But I’m still glad I bought “Desperate Duchesses” – maybe it’s not an A, but it’s definitely a B, and one of the better historicals I’ve read this year so far.  I want to know what happens to the Duke and Duchess of Beaumont’s marriage and I’ll be getting the rest of the books in the series.

Errr… this was meant to be a quick general post, but somehow turned into an Eloisa James ramble.  I think I’m a bit of a EJ fangirl now.  Oh well, am going to bed now – good night all!

Jacqueline Winspear’s “Maisie Dobbs” Series

I mentioned the other day that I came across a new find – Jacqueline Winspear‘s “Maisie Dobbs” books, which is a mystery series set in 1930s London.  There are four books so far in the series: “Maisie Dobbs”, “Birds of a Feather”, “Pardonable Lies” and “Messenger of Truth”.  These books are shelved under Mystery, but really, the mystery plotline is just one element of the books.

Maisie Dobbs is a private investigator, but one with a difference – I’ll be lazy and quote the character blurb from Ms Winspear’s website here:

At thirteen, after losing her mother, the intuitive young Maisie began working as a housemaid. With diligence and determination, she enrolled at Girton College, but after her first year, left to serve her country as a nurse. Following the war, Maisie returned to school to get her degree. She has since established herself as a successful psychological investigator under Maurice Blanche’s rigorous guidance. With the help of an extraordinary intuitiveness about the workings of the human mind, Maisie now has a flourishing practice of her own.

So what makes these books special?

Well, for one, the post-WWI setting.  Now I know there must be lots of books set in this time period, but I don’t actively search for them.  So this is a new setting to me and Ms Winspear does an excellent job of conveying the human impact of a war – the bravery both of those sent to the Front and those staying behind, and the strength needed to pick up the strands of everyday lives after the War.  It’s also very much a time of change, with women gaining a lot more independence, the idea of being “in service” dying out – again, I thought the social history aspects were described really well.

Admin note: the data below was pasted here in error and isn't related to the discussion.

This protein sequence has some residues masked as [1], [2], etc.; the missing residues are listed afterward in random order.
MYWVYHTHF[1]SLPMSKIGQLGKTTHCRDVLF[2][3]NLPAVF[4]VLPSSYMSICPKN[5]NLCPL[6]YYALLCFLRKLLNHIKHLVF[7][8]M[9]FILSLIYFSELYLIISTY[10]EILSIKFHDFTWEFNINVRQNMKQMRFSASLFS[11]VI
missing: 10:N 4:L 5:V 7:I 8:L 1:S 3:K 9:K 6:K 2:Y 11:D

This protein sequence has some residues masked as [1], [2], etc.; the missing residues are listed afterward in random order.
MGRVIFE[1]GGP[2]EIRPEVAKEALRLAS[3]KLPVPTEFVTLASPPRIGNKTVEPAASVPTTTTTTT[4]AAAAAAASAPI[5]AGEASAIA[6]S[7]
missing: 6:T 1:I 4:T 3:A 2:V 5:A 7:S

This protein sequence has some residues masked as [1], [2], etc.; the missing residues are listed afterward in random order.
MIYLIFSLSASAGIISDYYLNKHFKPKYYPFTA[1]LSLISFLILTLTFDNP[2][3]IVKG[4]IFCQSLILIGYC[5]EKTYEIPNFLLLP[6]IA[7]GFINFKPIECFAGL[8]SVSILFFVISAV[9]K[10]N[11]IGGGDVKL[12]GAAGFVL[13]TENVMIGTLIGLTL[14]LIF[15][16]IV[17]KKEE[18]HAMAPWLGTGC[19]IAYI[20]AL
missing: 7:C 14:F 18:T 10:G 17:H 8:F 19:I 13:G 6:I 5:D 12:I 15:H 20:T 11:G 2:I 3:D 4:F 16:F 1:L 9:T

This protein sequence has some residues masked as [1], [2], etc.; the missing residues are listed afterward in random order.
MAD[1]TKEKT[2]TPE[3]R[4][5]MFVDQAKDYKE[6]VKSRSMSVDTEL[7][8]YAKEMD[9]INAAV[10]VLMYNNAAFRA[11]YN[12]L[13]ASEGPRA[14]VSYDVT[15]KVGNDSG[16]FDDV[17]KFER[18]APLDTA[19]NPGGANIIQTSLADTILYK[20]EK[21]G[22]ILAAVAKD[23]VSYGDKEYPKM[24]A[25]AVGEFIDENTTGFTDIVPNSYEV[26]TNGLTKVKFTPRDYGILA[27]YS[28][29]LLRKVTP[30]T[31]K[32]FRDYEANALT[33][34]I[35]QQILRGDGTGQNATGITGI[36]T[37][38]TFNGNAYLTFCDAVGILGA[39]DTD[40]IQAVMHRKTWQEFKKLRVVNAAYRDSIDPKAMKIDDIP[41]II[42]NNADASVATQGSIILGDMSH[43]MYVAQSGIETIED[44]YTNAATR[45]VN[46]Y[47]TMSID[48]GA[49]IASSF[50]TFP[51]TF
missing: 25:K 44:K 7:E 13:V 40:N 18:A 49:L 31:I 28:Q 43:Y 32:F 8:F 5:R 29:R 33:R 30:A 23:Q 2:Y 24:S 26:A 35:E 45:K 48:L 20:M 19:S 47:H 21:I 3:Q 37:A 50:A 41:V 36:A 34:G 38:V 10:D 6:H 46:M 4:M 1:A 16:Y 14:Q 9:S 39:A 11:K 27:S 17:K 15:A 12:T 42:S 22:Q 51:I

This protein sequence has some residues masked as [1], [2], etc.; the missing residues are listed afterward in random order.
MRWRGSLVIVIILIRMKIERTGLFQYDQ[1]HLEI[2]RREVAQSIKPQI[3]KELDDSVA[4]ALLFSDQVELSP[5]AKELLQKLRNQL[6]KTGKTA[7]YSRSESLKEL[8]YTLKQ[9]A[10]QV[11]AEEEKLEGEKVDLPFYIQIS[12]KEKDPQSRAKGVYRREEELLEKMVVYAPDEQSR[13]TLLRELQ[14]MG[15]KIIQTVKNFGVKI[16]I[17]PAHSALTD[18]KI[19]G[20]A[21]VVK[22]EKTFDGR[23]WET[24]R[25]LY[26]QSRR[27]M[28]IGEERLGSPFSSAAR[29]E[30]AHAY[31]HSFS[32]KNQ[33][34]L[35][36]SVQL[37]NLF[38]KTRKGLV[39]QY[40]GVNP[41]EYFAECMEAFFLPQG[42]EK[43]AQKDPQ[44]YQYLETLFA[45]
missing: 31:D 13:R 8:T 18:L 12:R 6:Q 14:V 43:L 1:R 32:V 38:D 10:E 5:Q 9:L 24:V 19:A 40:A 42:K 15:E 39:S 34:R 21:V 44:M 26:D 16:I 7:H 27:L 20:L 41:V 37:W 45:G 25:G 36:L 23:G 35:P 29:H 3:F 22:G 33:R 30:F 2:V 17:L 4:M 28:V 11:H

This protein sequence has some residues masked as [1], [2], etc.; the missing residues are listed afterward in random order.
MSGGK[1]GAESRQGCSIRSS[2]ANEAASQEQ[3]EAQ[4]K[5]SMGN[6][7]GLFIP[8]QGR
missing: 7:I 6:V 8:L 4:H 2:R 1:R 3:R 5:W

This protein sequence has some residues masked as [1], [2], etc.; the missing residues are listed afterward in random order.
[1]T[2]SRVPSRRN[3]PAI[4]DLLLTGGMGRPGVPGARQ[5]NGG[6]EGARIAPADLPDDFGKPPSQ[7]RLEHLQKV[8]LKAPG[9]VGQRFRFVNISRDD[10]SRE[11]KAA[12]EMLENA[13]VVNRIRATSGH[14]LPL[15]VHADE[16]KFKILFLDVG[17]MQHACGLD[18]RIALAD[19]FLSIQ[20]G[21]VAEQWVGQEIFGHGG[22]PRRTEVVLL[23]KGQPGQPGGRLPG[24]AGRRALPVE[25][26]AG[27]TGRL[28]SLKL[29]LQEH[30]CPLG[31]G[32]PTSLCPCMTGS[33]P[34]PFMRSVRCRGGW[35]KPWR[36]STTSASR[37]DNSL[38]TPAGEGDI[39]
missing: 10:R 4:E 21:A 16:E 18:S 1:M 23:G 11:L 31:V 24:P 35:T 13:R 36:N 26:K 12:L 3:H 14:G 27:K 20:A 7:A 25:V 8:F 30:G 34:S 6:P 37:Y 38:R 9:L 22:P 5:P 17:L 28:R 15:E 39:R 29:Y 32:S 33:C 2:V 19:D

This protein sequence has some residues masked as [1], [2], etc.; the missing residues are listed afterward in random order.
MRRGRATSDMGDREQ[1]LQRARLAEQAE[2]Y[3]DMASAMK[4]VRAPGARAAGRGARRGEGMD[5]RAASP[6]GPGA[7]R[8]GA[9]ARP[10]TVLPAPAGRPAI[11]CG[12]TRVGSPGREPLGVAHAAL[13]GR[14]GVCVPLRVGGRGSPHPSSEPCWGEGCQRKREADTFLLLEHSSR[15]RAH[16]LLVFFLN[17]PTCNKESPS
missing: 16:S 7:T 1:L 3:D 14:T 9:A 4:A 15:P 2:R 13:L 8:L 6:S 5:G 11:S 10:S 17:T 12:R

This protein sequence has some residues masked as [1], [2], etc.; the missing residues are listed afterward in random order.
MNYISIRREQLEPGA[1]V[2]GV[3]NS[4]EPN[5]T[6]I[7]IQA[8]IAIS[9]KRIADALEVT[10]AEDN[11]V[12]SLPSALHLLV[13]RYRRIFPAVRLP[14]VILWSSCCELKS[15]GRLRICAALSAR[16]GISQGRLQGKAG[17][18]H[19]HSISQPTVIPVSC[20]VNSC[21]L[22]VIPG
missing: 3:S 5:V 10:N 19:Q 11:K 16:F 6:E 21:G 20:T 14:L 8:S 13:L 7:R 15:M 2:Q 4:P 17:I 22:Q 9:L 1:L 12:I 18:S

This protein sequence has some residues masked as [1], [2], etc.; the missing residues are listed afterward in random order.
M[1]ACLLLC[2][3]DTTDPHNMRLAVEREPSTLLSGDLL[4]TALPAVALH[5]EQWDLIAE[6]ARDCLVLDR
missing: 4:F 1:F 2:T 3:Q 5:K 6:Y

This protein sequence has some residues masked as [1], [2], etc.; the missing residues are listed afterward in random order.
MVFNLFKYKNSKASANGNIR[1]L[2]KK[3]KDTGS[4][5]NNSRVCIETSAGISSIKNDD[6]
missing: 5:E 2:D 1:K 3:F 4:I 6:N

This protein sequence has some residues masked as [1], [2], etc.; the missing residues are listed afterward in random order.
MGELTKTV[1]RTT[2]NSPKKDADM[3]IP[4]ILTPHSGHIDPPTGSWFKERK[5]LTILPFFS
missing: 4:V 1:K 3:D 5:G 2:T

[As an aside, I do remember reading LM Montgomery’s “Rilla of Ingleside”, which was set during WWI, and sobbing my eyes out towards the end.  That was my favourite among the “Anne of Green Gables” series, though I much preferred her Emily books.]

Getting back to Maisie, she’s a rather likeable heroine.  How she applies psychology to understand people’s motives and emotions is very interesting, and I’m hoping to read more about her training with Maurice Blanche.  I did wonder how likely it would have been for a household maid to attend Oxford in the time period, but the background Ms Winspear sketches in for Lady Rowan Compton makes it rather plausible, and well, I really don’t know enough about this period to say one way or another.

I also love the London setting and period detail in these books – there’s lots of detail about the places Maisie goes to, and also how things were done back then.  And as I read, I mentally place myself in her shoes, and go “Hmmm… so she’s left Warren Street Station and now she’s heading towards Mayfair…” – and because I know the area (sort of-ish), it would definitely jar if Ms Winspear wrote in a logistical impossibility and I haven’t spotted any so far.

At times, Ms Winspear does veer dangerously close to info-dumping, but hey, it’s fascinating.  I never knew how they used to start up motorcars back then!  She also captures the whole “upstairs-downstairs” atmosphere of the times, for instance, how it was just expected you would have maids to draw baths and bring you dinner on trays – I know these are mentioned in many historical romances, but they just don’t come near the detail described here.